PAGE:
Atlanta in Fulton County, Georgia — The American South (South Atlantic)
The U. S. Army established McPherson Barracks at a site appositely three miles n. of here in l867, but abandoned it in 1881. In 1885, the army bought 236 a. along the Georgia Central R. R. and began erecting a permanent post under the direction of engineer Capt. Joshua West Jacobs. It was officially named “Fort McPherson” on May 4. 1889, indicating a permanent Army Installation. The original garrison quadrangle of 42 buildings, built between 1889 and 1910, is listed on the National Register.
Fort McPherson has served as a general hospital command, war prison barracks, supply depot, and reception and separation center, and has been the home of major Army combat commands including Third U. S. Army and U. S. Army Forces command.
Erected 1987 by Georgia Department of Natural Resources. (Marker Number 060-172.)
Marker series. This marker is included in the Georgia Historical Society/Commission marker series.
Location. 33° 42.77′ Click for map. The marker is located on Fort McPherson, a restricted military installation. Visitors are required to register before entry, and photography is not permitted without prior permission. Marker is in this post office area: Atlanta GA 30310, United States of America.
Other nearby markers. At least 8 other markers are within 3 miles of this marker, measured as the crow flies. Historic Utoy Church (approx. 1.3 miles away); Original Gas Street Light (approx. 1.8 miles away); The Wren’s Nest (approx. 1.8 miles away); The Exterior Line (approx. 1.8 miles away but has been reported missing); Confederate Entrenchments: 1864 (approx. 2.1 miles away); East Point (approx. 2.4 miles away); Clayton's Div., Lee's A.C. (approx. 2.5 miles away but has been reported missing); a different marker also named Clayton’s Div., Lee’s A.C. (approx. 2.6 miles away). Click for a list of all markers in Atlanta.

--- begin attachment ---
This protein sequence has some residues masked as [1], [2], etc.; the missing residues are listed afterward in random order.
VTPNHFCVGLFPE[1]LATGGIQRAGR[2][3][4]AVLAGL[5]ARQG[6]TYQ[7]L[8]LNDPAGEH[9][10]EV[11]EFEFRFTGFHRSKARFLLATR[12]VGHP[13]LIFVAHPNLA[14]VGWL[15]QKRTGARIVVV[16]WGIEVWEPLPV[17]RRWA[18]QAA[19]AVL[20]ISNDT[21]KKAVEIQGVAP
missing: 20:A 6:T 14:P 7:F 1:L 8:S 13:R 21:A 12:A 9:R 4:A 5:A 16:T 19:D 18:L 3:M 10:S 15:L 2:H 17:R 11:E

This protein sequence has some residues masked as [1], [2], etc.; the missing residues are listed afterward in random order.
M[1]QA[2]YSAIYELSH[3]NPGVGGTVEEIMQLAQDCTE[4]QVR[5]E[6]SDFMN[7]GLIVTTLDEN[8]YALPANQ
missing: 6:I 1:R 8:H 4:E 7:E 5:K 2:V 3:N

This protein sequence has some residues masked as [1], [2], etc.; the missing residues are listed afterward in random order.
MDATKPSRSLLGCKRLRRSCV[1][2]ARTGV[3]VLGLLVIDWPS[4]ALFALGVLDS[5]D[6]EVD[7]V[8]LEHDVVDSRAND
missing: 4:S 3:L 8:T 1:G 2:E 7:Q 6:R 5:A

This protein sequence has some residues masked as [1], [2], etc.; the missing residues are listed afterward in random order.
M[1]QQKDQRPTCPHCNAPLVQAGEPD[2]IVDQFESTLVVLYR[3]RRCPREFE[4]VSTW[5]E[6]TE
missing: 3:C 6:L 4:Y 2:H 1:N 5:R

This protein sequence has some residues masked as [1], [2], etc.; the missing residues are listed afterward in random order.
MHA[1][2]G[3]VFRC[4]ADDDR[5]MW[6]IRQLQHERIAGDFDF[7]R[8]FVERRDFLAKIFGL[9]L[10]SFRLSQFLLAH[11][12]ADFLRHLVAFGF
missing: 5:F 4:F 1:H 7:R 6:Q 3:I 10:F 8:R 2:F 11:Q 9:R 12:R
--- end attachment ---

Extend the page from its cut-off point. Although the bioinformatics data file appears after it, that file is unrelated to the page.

Also see . . . History of Fort McPherson. (Submitted on March 12, 2009, by Craig Swain of Leesburg, Virginia.)
Categories. • Forts, Castles • Military • War, US Civil •
Credits. This page originally submitted on , by David Seibert of Sandy Springs, Georgia. This page has been viewed 1,398 times since then and 56 times this year. Last updated on , by David Seibert of Sandy Springs, Georgia. Photos: 1. submitted on , by David Seibert of Sandy Springs, Georgia. 2, 3. submitted on . • Kevin W. was the editor who published this page. This page was last revised on June 16, 2016.